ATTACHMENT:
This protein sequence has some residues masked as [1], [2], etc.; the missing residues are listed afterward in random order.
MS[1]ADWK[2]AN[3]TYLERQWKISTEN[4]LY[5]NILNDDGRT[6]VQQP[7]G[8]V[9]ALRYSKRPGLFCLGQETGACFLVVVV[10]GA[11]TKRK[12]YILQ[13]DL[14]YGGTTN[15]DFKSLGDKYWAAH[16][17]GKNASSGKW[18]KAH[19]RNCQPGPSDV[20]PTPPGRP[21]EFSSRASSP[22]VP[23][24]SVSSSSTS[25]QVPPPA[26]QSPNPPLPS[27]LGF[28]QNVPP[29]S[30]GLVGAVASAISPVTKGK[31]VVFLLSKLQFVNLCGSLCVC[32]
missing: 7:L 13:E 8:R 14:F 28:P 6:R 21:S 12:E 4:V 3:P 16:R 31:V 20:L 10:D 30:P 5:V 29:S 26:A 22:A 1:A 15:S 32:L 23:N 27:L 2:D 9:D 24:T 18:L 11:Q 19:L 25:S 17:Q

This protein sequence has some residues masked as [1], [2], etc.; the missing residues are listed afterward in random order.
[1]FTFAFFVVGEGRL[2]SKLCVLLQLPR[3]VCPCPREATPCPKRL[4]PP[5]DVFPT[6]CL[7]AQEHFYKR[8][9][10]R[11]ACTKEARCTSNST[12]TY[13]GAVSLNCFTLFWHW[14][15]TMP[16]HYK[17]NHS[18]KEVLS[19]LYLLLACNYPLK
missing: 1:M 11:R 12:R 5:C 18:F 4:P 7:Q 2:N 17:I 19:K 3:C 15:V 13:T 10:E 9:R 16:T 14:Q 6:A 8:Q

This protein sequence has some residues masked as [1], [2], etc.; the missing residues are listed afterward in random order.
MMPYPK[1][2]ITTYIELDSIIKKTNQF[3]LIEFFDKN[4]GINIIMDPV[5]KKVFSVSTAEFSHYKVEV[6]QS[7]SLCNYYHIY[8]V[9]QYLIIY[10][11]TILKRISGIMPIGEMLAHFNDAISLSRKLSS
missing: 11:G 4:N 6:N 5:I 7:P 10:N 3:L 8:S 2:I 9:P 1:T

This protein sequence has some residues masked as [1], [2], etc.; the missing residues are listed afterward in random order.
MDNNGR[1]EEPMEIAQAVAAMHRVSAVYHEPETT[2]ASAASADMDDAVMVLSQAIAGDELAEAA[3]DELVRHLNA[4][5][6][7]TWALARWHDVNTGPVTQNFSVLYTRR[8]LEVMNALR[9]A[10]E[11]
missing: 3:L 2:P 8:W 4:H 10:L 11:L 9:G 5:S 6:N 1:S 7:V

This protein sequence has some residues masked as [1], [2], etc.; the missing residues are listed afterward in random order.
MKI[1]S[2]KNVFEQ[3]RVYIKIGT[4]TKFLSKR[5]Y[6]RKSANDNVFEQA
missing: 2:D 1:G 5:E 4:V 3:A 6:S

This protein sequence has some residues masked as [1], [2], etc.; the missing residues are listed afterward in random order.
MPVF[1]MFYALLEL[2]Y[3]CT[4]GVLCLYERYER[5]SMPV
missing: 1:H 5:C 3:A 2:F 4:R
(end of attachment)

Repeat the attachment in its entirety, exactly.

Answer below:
This protein sequence has some residues masked as [1], [2], etc.; the missing residues are listed afterward in random order.
MS[1]ADWK[2]AN[3]TYLERQWKISTEN[4]LY[5]NILNDDGRT[6]VQQP[7]G[8]V[9]ALRYSKRPGLFCLGQETGACFLVVVV[10]GA[11]TKRK[12]YILQ[13]DL[14]YGGTTN[15]DFKSLGDKYWAAH[16][17]GKNASSGKW[18]KAH[19]RNCQPGPSDV[20]PTPPGRP[21]EFSSRASSP[22]VP[23][24]SVSSSSTS[25]QVPPPA[26]QSPNPPLPS[27]LGF[28]QNVPP[29]S[30]GLVGAVASAISPVTKGK[31]VVFLLSKLQFVNLCGSLCVC[32]
missing: 7:L 13:E 8:R 14:F 28:P 6:R 21:S 12:E 4:V 3:P 16:R 31:V 20:L 10:D 30:P 5:V 29:S 26:A 22:A 1:A 15:S 32:L 23:N 27:L 2:D 9:D 24:T 18:L 11:Q 19:L 25:S 17:Q

This protein sequence has some residues masked as [1], [2], etc.; the missing residues are listed afterward in random order.
[1]FTFAFFVVGEGRL[2]SKLCVLLQLPR[3]VCPCPREATPCPKRL[4]PP[5]DVFPT[6]CL[7]AQEHFYKR[8][9][10]R[11]ACTKEARCTSNST[12]TY[13]GAVSLNCFTLFWHW[14][15]TMP[16]HYK[17]NHS[18]KEVLS[19]LYLLLACNYPLK
missing: 1:M 11:R 12:R 5:C 18:F 4:P 7:Q 2:N 17:I 19:K 3:C 15:V 13:T 10:E 9:R 16:T 14:Q 6:A 8:Q

This protein sequence has some residues masked as [1], [2], etc.; the missing residues are listed afterward in random order.
MMPYPK[1][2]ITTYIELDSIIKKTNQF[3]LIEFFDKN[4]GINIIMDPV[5]KKVFSVSTAEFSHYKVEV[6]QS[7]SLCNYYHIY[8]V[9]QYLIIY[10][11]TILKRISGIMPIGEMLAHFNDAISLSRKLSS
missing: 11:G 4:N 6:N 5:I 7:P 10:N 3:L 8:S 2:I 9:P 1:T

This protein sequence has some residues masked as [1], [2], etc.; the missing residues are listed afterward in random order.
MDNNGR[1]EEPMEIAQAVAAMHRVSAVYHEPETT[2]ASAASADMDDAVMVLSQAIAGDELAEAA[3]DELVRHLNA[4][5][6][7]TWALARWHDVNTGPVTQNFSVLYTRR[8]LEVMNALR[9]A[10]E[11]
missing: 3:L 2:P 8:W 4:H 10:L 11:L 9:G 5:S 6:N 1:S 7:V

This protein sequence has some residues masked as [1], [2], etc.; the missing residues are listed afterward in random order.
MKI[1]S[2]KNVFEQ[3]RVYIKIGT[4]TKFLSKR[5]Y[6]RKSANDNVFEQA
missing: 2:D 1:G 5:E 4:V 3:A 6:S

This protein sequence has some residues masked as [1], [2], etc.; the missing residues are listed afterward in random order.
MPVF[1]MFYALLEL[2]Y[3]CT[4]GVLCLYERYER[5]SMPV
missing: 1:H 5:C 3:A 2:F 4:R